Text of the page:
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Latin America

Ex-Spanish PM to defend jailed Venezuelan opposition leaders

Felipe González says López and Ledezma are “political prisoners in jail for being politicians”

Mitzy Capriles con el expresidente español Felipe González.
Mitzy Capriles with former Prime Minister Felipe González.

Former Spanish Prime Minister Felipe González has agreed to assume the legal defense of two prominent opposition leaders jailed in Venezuela after their families pleaded with him to help win their release.

The ex-Socialist Party chief will defend opposition leader Leopoldo López and Caracas Mayor Antonio Ledezma, who are being held at the Ramo Verde military prison outside Caracas with other government opponents arrested on various charges.

In an interview with EL PAÍS on Sunday, González said he decided to take on the cases because of the deteriorating human rights situation in Venezuela and the absence of guarantees afforded to the prisoners while they are being held.

There is an absence of guarantees afforded to the prisoners while they are being held, says González

González also wants to try to break the silence among other Latin American nations over the abuses President Nicolás Maduro has committed against the opposition, he said.

So far, efforts by the Organization of American States (OAS) and the Union of South American Nations (Unasur) to mediate in the situation have proved fruitless. Caracas has also ignored pleas to release the political dissidents by the United Nations, and the governments of the United States, Spain, Canada and Colombia.

Human Rights Watch, Amnesty International and Socialist International have also asked Maduro to free the prisoners.

González, who has maintained a close relationship with Venezuela since the 1980s, said on Sunday that he was concerned about the “lack of the defense of democracy in Latin America” and would push for “a serious dialogue” between the Maduro government and the Venezuelan opposition.

“And part of that dialogue will be that you can’t arrest representatives of the political parties. President Maduro says there are no political prisoners, just imprisoned politicians. I would say there are political prisoners who are in jail for being politicians,” he said.

Ledezma was arrested at his office on February 20 after he was charged with plotting to overthrow the Maduro administration by signing a declaration calling for a transitional government.

López, who has been in prison for the past 13 months, is on trial on charges related to vandalism and inciting the unrest that occurred during the February 2014 nationwide anti-government protests in which at least 40 people were killed.

Last November, around 30 former heads of state and government, who belong to the Club de Madrid group of pro-democracy intellectuals, signed a declaration in Florence in which they described López’s detention as “arbitrary” and demanded that he be freed.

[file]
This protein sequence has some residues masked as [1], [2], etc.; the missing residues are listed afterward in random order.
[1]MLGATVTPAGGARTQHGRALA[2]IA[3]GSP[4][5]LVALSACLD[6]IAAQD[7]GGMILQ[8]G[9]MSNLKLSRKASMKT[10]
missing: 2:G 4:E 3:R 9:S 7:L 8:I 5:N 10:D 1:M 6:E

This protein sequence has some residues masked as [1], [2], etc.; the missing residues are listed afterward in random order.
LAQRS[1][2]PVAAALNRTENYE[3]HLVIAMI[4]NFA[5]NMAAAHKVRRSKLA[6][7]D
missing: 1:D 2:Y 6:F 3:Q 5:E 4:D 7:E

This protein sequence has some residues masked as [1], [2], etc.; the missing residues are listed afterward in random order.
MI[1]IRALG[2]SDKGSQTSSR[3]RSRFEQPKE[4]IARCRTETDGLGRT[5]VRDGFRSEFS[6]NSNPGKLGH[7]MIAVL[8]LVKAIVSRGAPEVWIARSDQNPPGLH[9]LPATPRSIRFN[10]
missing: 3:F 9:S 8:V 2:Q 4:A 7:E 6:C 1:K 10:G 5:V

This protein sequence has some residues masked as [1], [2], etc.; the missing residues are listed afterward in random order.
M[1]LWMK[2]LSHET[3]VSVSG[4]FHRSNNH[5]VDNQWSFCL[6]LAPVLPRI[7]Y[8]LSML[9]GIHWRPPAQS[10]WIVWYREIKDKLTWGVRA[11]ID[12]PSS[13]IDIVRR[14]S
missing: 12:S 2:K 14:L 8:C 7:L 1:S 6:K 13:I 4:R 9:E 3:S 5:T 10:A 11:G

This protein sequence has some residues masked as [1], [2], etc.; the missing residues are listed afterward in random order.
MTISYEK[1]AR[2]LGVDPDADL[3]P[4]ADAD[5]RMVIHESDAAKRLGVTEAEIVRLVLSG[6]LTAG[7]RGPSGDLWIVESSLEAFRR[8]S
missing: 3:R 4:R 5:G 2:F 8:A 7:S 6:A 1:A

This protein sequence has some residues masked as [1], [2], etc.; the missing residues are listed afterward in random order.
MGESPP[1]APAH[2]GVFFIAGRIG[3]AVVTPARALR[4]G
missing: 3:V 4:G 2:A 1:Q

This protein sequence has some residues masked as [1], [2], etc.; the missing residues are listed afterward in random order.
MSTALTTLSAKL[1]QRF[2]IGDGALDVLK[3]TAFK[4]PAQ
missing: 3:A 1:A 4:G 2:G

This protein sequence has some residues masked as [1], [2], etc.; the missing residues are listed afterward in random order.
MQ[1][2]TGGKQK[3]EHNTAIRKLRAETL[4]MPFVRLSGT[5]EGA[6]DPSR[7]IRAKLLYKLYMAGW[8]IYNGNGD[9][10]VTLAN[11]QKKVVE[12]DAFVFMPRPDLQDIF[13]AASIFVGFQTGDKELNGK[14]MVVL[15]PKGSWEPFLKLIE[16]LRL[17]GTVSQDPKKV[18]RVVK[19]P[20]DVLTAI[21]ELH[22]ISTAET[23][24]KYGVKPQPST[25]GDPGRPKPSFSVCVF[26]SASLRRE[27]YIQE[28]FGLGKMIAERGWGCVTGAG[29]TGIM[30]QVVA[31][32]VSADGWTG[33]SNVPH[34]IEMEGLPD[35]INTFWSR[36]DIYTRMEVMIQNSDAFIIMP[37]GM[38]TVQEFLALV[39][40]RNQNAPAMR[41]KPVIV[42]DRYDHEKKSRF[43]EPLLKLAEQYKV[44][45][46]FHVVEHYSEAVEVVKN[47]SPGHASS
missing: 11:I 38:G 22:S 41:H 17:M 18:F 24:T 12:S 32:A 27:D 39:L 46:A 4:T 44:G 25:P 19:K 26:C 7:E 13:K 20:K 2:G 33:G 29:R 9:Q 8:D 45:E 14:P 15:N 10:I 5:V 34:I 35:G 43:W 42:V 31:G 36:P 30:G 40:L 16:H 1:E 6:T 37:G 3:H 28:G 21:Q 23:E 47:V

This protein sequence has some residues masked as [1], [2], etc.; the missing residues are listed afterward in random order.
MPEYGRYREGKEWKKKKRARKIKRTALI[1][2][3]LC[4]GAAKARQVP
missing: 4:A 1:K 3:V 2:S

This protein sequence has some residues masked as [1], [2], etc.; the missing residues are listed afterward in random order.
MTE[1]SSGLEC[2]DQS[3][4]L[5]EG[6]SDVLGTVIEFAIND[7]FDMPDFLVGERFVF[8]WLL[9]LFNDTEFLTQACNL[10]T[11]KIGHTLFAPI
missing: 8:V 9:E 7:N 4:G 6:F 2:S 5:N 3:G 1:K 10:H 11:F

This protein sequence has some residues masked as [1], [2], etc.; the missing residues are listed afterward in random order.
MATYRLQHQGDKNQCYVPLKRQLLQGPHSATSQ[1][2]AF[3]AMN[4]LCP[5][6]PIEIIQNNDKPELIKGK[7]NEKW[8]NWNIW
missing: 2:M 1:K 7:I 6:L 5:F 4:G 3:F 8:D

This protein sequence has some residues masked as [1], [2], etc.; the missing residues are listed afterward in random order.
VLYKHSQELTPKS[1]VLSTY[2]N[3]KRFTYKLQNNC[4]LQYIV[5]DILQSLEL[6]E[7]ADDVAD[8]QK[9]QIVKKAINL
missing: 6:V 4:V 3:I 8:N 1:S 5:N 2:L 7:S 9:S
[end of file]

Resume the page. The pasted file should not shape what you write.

Among those signing the statement were ex-presidents Fernando Henrique Cardoso (Brazil), Ricardo Lagos (Chile), Alejandro Toledo (Peru), Luis Alberto Lacalle (Uruguay), Óscar Arias (Costa Rica), Andrés Pastrana (Colombia), Jorge Quiroga (Bolivia) and Osvaldo Hurtado (Ecuador).

Since the political crisis began, Venezuela’s social and economic situations have deteriorated

Since the political crisis began, Venezuela’s social and economic situations have deteriorated. The country is suffering from the highest inflation in the world, estimated at 70 percent, and has had to devaluate its bolivar currency while its citizens struggle with severe shortages of food, medicines and basic supplies.

The ongoing crisis has only fueled the tension between the Maduro government and the opposition, especially now as the president recently authorized military officers to fire on protestors during rallies – a move that goes against the Constitution.

Ledezma’s wife Mitzy Caprilies, who has warned President Maduro that she will hold him responsible for her husband’s safety, recently met European Parliament members and visited Madrid, where she talked with Prime Minister Mariano Rajoy and former Spanish leaders González and Jose María Aznar. She also met Socialist Party secretary-general Pedro Sánchez.

In a statement leaked to El PAÍS from his prison cell, López said he was held in total isolation for six months following his arrest. He went on to describe his current situation: “The conversations with my defense team are taped. They read and confiscate my mail arbitrarily. We have been victims of violent searches by military intelligence commandos. They have thrown human excrement into our cells and we are being taped directly and secretly at every moment.”

One NGO estimates that 102 people have been detained or are awaiting trial for political violence

Foro Penal, a Venezuelan NGO, estimates that 102 people have been detained or are awaiting trial for political violence.

The group has also denounced that arbitrary trials have taken place. So far, López’s lawyers have not been able to present any witnesses in his defense.

On March 13, one government opponent, Rodolfo González, 64, was found dead in his prison cell. Authorities ruled his death a suicide.

González had been arrested for organizing anti-government protests last year. The only testimony against him was from an anonymous witness. The Maduro regime has praised such informers as “patriotic collaborators.”

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